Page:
An ant’s head contains many sensory organs. Like most insects, ants have compound eyes made from numerous tiny lenses attached together. Ant eyes are good for acute movement detection, but do not offer a high resolution image. They also have three small ocelli (simple eyes) on the top of the head that detect light levels and polarization. Compared to vertebrates, ants tend to have blurrier eyesight, particularly in smaller species, and a few subterranean taxa are completely blind. However, some ants, such as Australia’s bulldog ant, have excellent vision and are capable of discriminating the distance and size of objects moving nearly a meter away.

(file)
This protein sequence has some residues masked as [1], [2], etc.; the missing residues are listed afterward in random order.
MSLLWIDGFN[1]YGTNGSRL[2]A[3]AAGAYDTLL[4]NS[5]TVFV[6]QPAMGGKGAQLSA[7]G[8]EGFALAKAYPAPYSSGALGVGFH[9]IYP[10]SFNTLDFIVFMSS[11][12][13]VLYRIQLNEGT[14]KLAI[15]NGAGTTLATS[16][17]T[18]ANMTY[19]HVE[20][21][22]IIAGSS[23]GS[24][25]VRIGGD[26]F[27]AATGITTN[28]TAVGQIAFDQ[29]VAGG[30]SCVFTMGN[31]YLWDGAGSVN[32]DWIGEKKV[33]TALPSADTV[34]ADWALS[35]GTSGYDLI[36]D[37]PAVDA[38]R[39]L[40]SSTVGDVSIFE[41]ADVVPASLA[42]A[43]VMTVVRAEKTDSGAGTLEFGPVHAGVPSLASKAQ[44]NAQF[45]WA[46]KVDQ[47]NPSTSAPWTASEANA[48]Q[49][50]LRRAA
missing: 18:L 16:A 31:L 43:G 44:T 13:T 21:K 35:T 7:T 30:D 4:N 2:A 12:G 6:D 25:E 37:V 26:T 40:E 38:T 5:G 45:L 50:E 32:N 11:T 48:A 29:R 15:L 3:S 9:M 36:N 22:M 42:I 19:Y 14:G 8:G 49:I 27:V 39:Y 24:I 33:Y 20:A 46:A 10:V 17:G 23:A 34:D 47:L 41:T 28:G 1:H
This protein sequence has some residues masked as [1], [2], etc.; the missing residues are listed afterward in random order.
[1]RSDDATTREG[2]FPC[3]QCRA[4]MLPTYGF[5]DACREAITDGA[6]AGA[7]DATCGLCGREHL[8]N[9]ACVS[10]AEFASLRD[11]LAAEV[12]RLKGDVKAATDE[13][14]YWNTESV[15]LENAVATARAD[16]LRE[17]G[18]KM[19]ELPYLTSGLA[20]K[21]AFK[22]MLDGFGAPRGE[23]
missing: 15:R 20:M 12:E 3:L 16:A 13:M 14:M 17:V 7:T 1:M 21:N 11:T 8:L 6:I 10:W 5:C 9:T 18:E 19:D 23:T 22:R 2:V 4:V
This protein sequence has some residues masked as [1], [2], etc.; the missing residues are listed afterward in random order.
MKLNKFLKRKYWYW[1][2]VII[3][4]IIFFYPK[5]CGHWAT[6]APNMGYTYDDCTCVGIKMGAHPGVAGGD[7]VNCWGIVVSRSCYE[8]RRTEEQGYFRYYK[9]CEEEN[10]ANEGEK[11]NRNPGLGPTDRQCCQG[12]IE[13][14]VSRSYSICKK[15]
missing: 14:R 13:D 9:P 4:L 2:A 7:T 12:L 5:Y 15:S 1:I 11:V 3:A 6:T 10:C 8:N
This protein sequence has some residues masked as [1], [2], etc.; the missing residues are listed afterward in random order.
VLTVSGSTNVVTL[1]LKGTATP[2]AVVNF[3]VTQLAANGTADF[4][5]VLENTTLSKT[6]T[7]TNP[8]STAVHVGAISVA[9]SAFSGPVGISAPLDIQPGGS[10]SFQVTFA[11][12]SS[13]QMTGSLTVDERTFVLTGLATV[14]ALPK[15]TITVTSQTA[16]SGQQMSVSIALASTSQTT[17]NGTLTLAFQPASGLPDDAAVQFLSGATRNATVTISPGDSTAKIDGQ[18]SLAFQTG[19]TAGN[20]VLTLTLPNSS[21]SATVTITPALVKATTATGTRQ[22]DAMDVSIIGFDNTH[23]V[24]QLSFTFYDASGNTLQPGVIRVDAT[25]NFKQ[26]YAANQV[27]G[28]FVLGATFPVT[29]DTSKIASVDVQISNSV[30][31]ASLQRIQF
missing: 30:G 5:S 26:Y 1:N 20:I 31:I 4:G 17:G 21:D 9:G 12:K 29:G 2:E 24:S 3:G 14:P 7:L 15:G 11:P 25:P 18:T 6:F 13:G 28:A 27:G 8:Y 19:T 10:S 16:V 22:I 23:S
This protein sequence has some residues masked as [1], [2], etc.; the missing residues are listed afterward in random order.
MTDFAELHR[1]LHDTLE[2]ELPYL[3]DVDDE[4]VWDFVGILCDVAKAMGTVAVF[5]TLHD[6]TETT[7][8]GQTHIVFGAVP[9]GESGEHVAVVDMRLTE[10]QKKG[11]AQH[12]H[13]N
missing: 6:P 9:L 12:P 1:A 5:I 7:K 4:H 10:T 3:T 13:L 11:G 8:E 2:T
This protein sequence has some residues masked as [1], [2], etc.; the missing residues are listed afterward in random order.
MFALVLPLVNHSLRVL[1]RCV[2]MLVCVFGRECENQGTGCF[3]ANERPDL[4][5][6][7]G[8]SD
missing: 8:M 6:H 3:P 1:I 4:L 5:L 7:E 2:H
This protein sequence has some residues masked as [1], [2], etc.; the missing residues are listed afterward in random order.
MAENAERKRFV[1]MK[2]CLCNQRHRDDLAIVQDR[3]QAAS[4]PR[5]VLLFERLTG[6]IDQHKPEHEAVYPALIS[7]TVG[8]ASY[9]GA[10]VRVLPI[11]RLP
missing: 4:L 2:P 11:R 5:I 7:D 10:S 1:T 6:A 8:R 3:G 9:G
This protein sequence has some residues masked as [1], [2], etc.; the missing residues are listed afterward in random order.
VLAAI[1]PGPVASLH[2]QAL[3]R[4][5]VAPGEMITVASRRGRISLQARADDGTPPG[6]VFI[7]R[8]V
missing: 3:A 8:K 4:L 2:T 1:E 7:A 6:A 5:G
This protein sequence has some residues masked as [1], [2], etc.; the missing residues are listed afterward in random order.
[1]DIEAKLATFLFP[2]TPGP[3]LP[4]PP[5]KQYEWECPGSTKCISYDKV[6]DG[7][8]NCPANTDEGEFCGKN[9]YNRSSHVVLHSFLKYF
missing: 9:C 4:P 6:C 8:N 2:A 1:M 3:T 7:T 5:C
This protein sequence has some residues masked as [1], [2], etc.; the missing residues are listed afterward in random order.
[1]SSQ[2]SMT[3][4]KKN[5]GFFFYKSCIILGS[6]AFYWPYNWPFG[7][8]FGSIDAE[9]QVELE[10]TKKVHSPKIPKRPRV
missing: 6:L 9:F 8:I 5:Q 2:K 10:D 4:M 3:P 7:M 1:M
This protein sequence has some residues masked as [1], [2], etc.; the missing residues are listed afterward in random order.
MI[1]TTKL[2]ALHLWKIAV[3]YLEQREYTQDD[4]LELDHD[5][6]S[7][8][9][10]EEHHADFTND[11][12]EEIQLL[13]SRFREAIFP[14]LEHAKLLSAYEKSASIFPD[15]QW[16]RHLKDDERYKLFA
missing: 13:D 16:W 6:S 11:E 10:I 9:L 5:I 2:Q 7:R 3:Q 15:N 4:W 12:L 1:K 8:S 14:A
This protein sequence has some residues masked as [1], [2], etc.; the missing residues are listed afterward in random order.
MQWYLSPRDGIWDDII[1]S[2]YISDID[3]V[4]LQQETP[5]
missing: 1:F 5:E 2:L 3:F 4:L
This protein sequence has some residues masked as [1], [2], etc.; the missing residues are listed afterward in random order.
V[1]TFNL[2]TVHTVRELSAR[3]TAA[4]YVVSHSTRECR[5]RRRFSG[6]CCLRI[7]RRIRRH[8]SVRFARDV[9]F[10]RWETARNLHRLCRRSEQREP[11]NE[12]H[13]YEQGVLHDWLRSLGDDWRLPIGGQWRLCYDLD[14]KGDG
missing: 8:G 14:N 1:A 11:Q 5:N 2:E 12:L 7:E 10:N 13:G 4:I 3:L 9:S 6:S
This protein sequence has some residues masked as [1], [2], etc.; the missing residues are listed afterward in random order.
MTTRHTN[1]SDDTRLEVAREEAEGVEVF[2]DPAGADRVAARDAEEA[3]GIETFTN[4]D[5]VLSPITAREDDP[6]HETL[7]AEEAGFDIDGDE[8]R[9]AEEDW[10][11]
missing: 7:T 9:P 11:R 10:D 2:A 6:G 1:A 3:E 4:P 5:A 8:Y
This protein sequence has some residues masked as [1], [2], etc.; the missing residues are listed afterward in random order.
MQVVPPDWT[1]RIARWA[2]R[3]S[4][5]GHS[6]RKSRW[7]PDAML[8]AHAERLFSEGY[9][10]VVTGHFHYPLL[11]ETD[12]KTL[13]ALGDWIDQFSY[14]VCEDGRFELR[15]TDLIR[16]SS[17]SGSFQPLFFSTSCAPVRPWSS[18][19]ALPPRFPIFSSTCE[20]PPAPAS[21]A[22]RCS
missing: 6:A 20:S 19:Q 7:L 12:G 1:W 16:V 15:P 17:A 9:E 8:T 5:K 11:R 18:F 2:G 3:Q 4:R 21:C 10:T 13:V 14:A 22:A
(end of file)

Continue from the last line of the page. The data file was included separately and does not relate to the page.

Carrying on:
Two antennae (“feelers”) are attached to the head; these organs detect chemicals, air currents, and vibrations; they also are used to transmit and receive signals through touch. The head has two strong jaws, the mandibles, used to carry food, manipulate objects, construct nests, and for defence. In some species, a small pocket (infrabuccal chamber) inside the mouth stores food, so it may be passed to other ants or their larvae.